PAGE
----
The August 9, issue # 499, of the Ohio BEEF Cattle letter is now posted to the web at: http://fairfield.osu.edu/ag/beef/beefAgst9.html
“In the day” back home on the farm we came to expect bacon and eggs for breakfast, Grandma’s baked steak for lunch, and hamburgers for supper . . . then came the 21st century . . . and it became “in vogue” to eat a high protein diet . . . go figure! This week Brian Roe discusses how “diets” have, and are impacting the economics of the beef cattle business.
Articles this week include:
* Recent Diet Trends: Implications for Red Meat Consumption
* Don’t Forget the Salt and Minerals
* Heat Stress and Beef Cattle
* Forage Focus: Be Prepared for Fall Forage Harvest
* Weekly Roberts Agricultural Commodity Market Report
Program Assistant, Agriculture
OSU Extension, Fairfield County
831 College Ave., Suite D
Lancaster, OH 43130
voice: 740.653.5419 ext. 24
Fairfield Co. OSU Extension – http://fairfield.osu.edu
OSU Beef Team – http://beef.osu.edu
Japan‘s Open, but…
Beef Stocker Trends
The first shipments of U.S. beef reportedly went to Japan last week. That following the July 27 announcement that Japan’s ban on U.S. beef was lifted, at least for boneless beef from cattle 21 months old or younger.
NDSU beef center exceeds investment goal
Grand Forks Herald / Associated Press
FARGO, N.D. – More than 30 people and groups have invested in the North Dakota Natural Beef LLC project, helping it exceed its investment goal of $3.5 million, officials say.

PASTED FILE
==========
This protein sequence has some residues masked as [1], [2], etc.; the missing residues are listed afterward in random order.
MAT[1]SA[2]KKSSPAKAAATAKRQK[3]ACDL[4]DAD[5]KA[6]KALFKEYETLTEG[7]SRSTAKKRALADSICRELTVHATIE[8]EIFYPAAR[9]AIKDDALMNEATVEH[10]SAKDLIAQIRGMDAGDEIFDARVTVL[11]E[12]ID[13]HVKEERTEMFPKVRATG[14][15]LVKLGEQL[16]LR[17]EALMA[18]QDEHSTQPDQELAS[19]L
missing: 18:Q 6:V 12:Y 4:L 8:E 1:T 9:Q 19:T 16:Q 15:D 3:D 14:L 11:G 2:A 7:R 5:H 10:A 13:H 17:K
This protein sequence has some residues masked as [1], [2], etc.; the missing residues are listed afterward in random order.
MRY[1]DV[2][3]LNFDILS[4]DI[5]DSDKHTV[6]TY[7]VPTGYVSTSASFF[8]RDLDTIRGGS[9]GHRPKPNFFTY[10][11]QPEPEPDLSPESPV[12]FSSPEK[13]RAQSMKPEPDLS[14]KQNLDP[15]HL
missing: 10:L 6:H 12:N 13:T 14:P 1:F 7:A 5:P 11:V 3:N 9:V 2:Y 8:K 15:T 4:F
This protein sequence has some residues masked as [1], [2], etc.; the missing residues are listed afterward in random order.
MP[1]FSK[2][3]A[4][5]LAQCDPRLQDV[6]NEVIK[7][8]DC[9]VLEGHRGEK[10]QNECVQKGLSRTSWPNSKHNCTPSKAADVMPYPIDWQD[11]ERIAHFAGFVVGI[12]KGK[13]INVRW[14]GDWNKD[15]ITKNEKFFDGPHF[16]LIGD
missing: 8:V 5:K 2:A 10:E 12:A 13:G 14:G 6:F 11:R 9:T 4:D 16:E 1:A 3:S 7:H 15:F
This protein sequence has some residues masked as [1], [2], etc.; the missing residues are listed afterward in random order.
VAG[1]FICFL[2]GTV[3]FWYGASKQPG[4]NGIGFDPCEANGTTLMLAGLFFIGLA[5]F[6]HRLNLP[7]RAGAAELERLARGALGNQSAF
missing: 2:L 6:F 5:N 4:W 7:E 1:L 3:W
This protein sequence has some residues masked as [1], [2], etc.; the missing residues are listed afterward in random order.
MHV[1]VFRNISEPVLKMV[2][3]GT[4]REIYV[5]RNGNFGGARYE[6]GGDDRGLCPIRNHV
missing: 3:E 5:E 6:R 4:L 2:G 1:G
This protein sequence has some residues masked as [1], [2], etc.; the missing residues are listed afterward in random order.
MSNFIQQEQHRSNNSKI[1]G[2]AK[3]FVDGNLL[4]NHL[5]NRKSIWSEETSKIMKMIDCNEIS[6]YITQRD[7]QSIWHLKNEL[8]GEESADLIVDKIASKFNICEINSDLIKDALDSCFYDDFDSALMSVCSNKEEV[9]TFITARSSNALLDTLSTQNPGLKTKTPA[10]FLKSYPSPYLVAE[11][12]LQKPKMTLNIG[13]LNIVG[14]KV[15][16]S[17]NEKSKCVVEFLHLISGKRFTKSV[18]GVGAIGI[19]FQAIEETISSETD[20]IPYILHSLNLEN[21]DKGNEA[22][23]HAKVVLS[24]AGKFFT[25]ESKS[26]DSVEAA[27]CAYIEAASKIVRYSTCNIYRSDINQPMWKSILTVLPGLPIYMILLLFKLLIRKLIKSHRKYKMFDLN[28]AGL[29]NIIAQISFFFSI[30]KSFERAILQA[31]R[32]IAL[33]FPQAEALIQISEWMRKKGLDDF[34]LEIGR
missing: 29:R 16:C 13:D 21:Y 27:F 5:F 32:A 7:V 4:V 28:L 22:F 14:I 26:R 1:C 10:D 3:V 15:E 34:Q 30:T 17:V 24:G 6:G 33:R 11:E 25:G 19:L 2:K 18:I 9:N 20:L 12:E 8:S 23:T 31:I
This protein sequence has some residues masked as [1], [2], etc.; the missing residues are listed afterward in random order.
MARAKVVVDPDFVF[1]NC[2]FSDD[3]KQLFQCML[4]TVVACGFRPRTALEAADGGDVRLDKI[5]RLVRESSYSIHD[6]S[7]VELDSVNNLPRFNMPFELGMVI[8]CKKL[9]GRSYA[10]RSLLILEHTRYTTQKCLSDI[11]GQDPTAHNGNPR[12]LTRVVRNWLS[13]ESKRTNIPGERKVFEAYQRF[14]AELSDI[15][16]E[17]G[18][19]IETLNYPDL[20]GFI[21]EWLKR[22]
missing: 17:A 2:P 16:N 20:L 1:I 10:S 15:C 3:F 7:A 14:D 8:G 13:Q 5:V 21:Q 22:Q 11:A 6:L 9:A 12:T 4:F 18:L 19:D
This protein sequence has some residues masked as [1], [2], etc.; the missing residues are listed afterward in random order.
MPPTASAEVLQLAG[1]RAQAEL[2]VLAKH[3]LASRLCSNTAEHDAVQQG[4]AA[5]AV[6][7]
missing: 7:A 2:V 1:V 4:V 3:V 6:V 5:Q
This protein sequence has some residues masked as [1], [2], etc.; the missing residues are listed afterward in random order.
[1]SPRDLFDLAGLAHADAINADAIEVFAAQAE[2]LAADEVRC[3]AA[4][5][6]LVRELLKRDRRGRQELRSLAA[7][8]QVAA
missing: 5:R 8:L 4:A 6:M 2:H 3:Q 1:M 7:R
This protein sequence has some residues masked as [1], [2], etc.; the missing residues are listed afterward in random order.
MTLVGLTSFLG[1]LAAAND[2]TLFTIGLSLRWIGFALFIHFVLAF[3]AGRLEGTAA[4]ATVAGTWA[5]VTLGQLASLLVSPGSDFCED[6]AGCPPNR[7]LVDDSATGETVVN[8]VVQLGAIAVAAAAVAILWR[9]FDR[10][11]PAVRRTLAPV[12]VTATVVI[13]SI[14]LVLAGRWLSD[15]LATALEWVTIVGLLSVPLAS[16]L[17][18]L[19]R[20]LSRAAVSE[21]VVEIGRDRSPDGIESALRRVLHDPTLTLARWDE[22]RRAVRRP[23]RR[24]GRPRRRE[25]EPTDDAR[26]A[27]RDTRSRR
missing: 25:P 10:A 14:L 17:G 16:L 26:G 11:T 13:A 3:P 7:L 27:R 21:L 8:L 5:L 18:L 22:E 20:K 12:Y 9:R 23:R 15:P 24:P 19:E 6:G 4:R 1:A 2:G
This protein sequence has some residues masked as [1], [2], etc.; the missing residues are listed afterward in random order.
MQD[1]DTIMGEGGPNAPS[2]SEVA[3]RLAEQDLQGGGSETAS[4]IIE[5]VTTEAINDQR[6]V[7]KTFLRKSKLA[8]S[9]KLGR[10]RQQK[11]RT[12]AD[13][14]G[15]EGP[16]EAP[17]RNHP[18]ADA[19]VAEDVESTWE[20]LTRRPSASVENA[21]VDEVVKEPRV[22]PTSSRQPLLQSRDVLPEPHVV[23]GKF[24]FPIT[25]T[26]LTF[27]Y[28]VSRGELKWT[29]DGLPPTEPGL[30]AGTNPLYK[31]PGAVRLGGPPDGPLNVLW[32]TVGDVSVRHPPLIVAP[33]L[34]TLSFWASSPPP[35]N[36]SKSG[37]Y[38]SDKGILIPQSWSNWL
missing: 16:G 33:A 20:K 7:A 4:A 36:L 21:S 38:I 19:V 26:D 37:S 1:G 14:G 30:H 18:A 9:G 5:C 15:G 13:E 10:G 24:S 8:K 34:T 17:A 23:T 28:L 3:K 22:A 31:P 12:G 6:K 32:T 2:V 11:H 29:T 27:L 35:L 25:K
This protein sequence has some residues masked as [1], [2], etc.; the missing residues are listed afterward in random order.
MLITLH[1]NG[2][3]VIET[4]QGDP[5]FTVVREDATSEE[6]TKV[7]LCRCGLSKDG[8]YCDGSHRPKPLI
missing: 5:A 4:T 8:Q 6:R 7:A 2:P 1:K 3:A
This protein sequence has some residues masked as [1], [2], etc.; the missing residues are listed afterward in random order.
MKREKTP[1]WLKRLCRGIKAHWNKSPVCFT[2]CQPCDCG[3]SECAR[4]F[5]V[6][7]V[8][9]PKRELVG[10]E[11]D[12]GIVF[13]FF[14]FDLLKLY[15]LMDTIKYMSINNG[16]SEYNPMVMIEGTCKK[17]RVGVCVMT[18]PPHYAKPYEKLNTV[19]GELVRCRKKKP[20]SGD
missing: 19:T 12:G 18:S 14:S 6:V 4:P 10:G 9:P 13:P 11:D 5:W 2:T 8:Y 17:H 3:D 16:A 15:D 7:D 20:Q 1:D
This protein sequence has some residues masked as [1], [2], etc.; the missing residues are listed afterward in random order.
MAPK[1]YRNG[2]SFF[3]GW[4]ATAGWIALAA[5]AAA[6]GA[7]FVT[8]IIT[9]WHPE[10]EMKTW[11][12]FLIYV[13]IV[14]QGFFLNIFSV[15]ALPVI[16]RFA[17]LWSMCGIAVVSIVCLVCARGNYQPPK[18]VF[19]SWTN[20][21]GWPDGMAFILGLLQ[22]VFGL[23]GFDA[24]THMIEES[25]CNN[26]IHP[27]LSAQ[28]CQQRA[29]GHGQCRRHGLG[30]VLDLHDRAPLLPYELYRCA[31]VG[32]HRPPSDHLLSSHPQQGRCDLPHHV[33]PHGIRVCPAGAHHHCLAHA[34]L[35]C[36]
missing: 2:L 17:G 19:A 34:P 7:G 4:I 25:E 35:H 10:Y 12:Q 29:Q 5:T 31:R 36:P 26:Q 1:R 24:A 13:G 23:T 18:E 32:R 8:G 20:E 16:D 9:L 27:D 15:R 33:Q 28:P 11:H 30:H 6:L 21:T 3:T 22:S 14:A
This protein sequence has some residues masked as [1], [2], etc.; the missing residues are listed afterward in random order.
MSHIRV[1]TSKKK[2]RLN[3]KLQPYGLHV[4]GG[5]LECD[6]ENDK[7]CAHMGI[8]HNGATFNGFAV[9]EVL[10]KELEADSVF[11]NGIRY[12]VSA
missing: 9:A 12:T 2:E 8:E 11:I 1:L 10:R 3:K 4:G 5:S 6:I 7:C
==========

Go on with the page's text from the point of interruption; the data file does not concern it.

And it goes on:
North Dakota State University is partnering with the New Rockford-based North American Bison Cooperative on the beef processing and research center.
Among the investors are the North Dakota Farmers Union and Dakota Growers Pasta Co. in Carrington, said Dieter Pape, president and chief executive officer of the bison co-op. Investors are located in North Dakota, South Dakota, Colorado and Washington, he said.
The project has raised $3.65 million, and Pape said the five-person interim board of directors has voted to keep the investment opportunity open until the end of the year.
Auction owner mourns herd sell-offs
PIERRE, S.D. (AP) – As South Dakota’s U.S. senators prepare to tour drought-stricken areas on Wednesday, the owner and operator of the Herreid Livestock Market said ranchers being forced to sell off their cattle herds is “right up there with going to a funeral.”
“I tell people to put on their grimmest face and watch these people having to sell all their cattle. They’re selling their livelihood,” said Herman Schumacher. “We knew there was a problem with the drought back in May, when people started selling off a lot of their cow-calf pairs.”
Canada can’t locate birth farm of 6th mad cow case
WINNIPEG, Manitoba (Reuters) – The Canadian Food Inspection Agency said on Tuesday it could not confirm the birth farm of Canada’s sixth mad cow case since 2003 due to a lack of information on the animal’s history.
The mature cross-bred beef cow was “at least 16 years old” when it died on a Manitoba farm earlier this summer, the federal food safety agency said in a release as it wrapped up its investigation.
The brain wasting disease, also known as bovine spongiform encephalopathy or BSE, is believed to be transmitted through contaminated feed. The affected animal was born well before the 1997 feed ban on cattle feed containing protein from rendered cattle and other ruminants.
Since cattle are most likely to contract the disease in their first year of life, the CFIA said the cow was most likely exposed to the BSE agent in 1989 or 1990 when the inclusion of meat and bone meal in cattle feed was both accepted and legal.